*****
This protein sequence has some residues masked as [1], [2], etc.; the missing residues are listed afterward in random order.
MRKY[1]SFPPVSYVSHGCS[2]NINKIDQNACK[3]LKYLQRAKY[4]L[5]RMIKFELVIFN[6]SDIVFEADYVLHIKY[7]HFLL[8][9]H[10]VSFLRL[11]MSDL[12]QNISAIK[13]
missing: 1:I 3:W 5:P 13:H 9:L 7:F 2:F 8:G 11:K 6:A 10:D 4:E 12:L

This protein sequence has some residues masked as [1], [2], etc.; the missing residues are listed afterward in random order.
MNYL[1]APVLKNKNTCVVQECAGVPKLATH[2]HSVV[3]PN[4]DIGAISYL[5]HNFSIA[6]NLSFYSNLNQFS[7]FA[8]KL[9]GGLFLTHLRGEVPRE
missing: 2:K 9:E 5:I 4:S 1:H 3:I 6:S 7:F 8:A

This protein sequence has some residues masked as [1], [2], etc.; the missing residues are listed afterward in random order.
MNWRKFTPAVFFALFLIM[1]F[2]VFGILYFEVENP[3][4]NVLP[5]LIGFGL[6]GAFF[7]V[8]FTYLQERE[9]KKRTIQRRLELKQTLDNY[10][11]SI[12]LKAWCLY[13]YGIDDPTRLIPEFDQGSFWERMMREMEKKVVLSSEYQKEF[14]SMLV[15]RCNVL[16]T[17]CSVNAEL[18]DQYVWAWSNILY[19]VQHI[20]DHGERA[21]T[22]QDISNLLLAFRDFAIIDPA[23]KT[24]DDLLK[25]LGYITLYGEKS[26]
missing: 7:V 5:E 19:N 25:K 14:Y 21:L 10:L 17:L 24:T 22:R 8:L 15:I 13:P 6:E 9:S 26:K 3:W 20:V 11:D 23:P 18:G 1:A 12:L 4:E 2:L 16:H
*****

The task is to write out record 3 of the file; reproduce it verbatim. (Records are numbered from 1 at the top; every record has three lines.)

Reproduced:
This protein sequence has some residues masked as [1], [2], etc.; the missing residues are listed afterward in random order.
MNWRKFTPAVFFALFLIM[1]F[2]VFGILYFEVENP[3][4]NVLP[5]LIGFGL[6]GAFF[7]V[8]FTYLQERE[9]KKRTIQRRLELKQTLDNY[10][11]SI[12]LKAWCLY[13]YGIDDPTRLIPEFDQGSFWERMMREMEKKVVLSSEYQKEF[14]SMLV[15]RCNVL[16]T[17]CSVNAEL[18]DQYVWAWSNILY[19]VQHI[20]DHGERA[21]T[22]QDISNLLLAFRDFAIIDPA[23]KT[24]DDLLK[25]LGYITLYGEKS[26]
missing: 7:V 5:E 19:N 25:K 14:Y 21:L 10:L 17:L 24:T 22:R 8:L 15:I 13:P 6:E 9:S 26:K 3:W 20:V 11:D 23:P 18:G 1:A 12:L 4:E 2:L 16:H